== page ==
Monday word of the Week – koan

art by Deb Prewitt

art by Deb Prewitt

I ran across this word while reading – koan. I jotted it down for later. I know I have seen it used before, but really didn’t know exactly what it meant. Even knowing the definition, it can still be confusing. Some words are like that.

  1. Merriam-Webster dictionary: a paradox to be meditated upon that is used to train Zen Buddhist monks to abandon ultimate dependence on reason and to force them into gaining sudden intuitive enlightenment.
  2. a nonsensical or paradoxical question to a student for which an answer is demanded, the stress of meditation on the question often being illuminating.
  3. Oxford dictionary: a paradoxical anecdote or riddle without a solution, used in Zen Buddhism to demonstrate the inadequacy of logical reasoning and provoke enlightenment.


Japanese, literally ‘matter for public thought’, from Chinese gōngàn ‘official business’

In Zen Buddhism, a brief paradoxical statement or question used as a discipline in mediation. The effort to solve a koan is designed to exhaust the analytic intellect and the will, leaving the mind open for response on an intuitive level. There are about 1,700 traditional koans, which are based on anecdotes from ancient Zen masters. They include the well-known example “When both hands are clapped a sound is produced; listen to the sound of one hand clapping.”

Wow. Very deep. Very thought-provoking, which is the intention of the word, right? Is this a word you knew? Do you know any good koans? The one that pops into my head is ‘if a tree falls in the forest and no one is there to hear it, does it still make a noise?’. Please share any koans you can think of below.



About Deb Prewitt

I am an aspiring artist. I love all things creative and enjoy the people around me who are artistic. I live in Colorado which is a great place to be. I enjoy lots of different things and plan on exploring those things in this blog.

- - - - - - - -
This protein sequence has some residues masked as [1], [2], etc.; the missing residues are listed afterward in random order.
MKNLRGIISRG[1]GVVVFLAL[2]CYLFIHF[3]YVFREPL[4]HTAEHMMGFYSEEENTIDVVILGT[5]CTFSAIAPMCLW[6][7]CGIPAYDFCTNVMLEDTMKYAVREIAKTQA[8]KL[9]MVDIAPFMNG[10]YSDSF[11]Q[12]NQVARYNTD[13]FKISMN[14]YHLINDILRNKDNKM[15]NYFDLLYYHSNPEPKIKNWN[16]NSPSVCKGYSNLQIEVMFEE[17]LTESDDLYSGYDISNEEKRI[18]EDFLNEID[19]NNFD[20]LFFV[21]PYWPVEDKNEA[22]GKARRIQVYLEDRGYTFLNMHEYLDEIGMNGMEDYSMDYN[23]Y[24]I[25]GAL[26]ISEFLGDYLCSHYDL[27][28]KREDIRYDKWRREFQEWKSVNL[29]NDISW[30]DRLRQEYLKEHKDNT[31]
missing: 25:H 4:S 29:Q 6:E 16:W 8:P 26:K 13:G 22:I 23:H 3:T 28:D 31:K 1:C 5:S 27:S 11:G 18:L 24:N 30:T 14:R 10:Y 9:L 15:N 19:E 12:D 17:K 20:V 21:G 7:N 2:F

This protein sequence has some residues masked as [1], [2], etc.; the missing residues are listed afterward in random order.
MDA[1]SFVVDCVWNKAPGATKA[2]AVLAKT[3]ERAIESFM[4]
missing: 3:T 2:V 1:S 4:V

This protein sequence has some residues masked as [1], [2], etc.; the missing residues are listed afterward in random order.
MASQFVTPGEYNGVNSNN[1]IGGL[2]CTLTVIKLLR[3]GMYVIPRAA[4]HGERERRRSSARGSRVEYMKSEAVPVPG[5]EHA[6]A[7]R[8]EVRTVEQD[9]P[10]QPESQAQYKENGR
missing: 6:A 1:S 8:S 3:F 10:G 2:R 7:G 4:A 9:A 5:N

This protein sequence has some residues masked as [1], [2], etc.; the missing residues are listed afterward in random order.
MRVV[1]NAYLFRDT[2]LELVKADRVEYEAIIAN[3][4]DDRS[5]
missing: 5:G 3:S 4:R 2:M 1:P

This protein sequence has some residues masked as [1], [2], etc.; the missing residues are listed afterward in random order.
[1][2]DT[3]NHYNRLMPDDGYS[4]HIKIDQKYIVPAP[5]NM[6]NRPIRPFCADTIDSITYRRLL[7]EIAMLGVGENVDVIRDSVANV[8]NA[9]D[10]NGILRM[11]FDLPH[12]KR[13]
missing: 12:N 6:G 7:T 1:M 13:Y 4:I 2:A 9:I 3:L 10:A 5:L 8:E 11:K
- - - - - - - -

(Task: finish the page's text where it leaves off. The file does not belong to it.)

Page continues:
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5 Responses to Monday word of the Week – koan

  1. This my favourite Koan ( below).
    It’s not so easy to apply in life. I like it because it makes me smile in recognition of what is so simple yet so hard at times to do. I’m not a student of Zen but I do like many aspects of it.
    Thank you for sharing. I’ve enjoyed this blog.

    Learning To Be Silent

    The pupils of the Tendai school used to study meditation before Zen entered Japan.
    Four of them who were intimate friends promised one another to
    observe seven days of silence.

    On the first day all were silent. Their meditation had begun auspiciously, but when night came and the oil lamps were growing dim one of the pupils could not help exclaiming to a servant: “Fix those lamps.”

    The second pupil was surprised to hear th first one talk.
    “We are not supposed to say a word,” he remarked.

    “You two are stupid. Why did you talk?” asked the third.

    “I am the only one who has not talked,” concluded the fourth pupil.

  2. This would be a bit too complicated to think about even in my own language,LOL! I’m drinking my morning coffee and maybe that’s why. Still sleepy. 🙂

  3. Pingback: Robert JR Graham » What Is Koan Meditation?

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